"You need to be back here when they get home from school," he says, then adds, "May I ask if you have a blanket for the baby and a jacket?"
"Oh, yeah," she says, flustered, grabbing a car seat.
The woman disappears to a pay phone. Jones calls in to report that he's leaving the location.
"If you can get in and out of there and try to leave people with a little bit of self-esteem, it's best for everyone," Jones says later. "You could just go in there and be Rambo if you wanted to. But you probably wouldn't get reelected."
Today's eviction has gone off without a hitch. It isn't always so easy.
Once, Jones went out to repossess a horse that hadn't been paid for. He was met at the door by a woman with a rifle, who began firing over his head, saying, "You're not takin' this horse."
Not until the cavalry arrived--police back-up--was she persuaded to negotiate.
Maricopa County's 21 constables are as diverse as the areas they serve. Regardless of style, the job isn't pretty.
They spend at least half of most days delivering bad news. They evict people from their homes. They collect on overdue debts and repossess merchandise. They serve orders of protection--court orders that prevent someone, usually a spouse, from contacting someone else. They serve notices calling suspects and witnesses into court.
They have no staff and most work at least part of the weekend and some evenings in order to get documents served.
As elected officials, the constables answer to no one but the voters. They have no boss. The county Board of Supervisors controls their $1.2 million budget and their equipment--including their county cars, which have been a big reason some candidates run for the office, and the easiest way for a constable to get into trouble.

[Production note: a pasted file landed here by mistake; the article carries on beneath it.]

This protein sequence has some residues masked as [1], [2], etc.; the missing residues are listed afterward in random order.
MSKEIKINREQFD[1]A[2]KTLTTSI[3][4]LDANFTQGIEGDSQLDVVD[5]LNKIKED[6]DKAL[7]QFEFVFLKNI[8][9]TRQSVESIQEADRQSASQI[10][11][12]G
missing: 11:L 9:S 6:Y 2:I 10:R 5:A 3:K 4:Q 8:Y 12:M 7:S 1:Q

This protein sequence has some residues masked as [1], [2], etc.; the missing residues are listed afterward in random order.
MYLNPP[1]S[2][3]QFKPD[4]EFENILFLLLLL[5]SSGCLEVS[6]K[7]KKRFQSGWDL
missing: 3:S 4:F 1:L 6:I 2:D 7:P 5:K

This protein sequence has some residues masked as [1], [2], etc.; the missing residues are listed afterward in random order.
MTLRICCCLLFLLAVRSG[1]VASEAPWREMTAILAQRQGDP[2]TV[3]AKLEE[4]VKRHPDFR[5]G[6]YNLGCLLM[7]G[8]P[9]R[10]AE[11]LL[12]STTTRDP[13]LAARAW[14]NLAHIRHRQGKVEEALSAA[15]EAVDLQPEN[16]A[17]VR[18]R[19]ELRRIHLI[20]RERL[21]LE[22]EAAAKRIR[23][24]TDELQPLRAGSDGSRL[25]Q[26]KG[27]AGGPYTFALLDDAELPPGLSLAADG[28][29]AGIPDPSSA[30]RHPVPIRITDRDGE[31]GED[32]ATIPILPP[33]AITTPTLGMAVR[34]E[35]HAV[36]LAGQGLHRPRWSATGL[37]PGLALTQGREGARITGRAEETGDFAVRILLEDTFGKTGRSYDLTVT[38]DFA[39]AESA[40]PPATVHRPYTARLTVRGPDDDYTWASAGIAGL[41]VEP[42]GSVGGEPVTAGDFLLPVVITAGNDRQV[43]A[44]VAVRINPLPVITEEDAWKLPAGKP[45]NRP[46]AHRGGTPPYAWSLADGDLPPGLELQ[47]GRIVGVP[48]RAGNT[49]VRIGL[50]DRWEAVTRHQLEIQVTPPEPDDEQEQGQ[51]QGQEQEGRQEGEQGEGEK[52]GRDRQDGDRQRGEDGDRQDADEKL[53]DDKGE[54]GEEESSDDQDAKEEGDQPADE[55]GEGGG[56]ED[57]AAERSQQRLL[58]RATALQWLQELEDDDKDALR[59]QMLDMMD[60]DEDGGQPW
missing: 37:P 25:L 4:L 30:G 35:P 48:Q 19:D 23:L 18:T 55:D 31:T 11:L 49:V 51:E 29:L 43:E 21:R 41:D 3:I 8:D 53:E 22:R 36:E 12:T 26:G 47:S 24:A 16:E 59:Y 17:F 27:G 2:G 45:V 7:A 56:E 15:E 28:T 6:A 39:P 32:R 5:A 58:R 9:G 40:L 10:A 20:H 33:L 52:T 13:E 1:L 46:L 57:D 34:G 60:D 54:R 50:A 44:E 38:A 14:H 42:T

The law requires that constables be 21 years old and live in the district they serve. That's about it. Arizona Peace Officer Standards Training Board (AZPOST), the same folks who train the cops, offers a 40-hour training course on the civil process for the constables. It does not teach them about things like firearms and arrest procedures, and it's not mandatory.
Depending on the size of the voting population in the district, Maricopa County constables make up to $44,000 a year, a salary set by the state legislature.
All of this seems to be attractive to a lot of people. Generations of people, as a matter of fact.
Buckeye Constable Frank Chilcoat's son, John Chilcoat, was elected to the post in Glendale. Gila Bend Constable Carol Sly's father was also a constable. And Jim Jones' son, Kevin Jones, is one of two deputy constables.
Arizona constables seem to have a penchant for the wild and wacky, which hasn't exactly helped their case when they've tried to preserve the office.
A few have been reprimanded for overzealousness, including one who took it upon himself to make traffic violations his business and pulled over a car. He found a county supervisor behind the wheel.
Among the county's more notorious personalities is former East Phoenix constable Barney Blaine, who was indicted in 1992 for living outside his precinct, soliciting bribes and lying under oath about the sale of merchandise he had confiscated on the job.
His county-issued car was seized by police for delinquent parking tickets. Blaine lost his law enforcement certification after he was arrested for shoplifting videotapes and magazines from a supermarket.
Joe Freddy Abril didn't do much to help the constables' image, either.
Abril, nephew of former state legislator Tony Abril, served for 16 years as constable of the South Phoenix Justice Court. While in office during the 1980s, he was arrested three times, lost his county car twice and his driver's license once.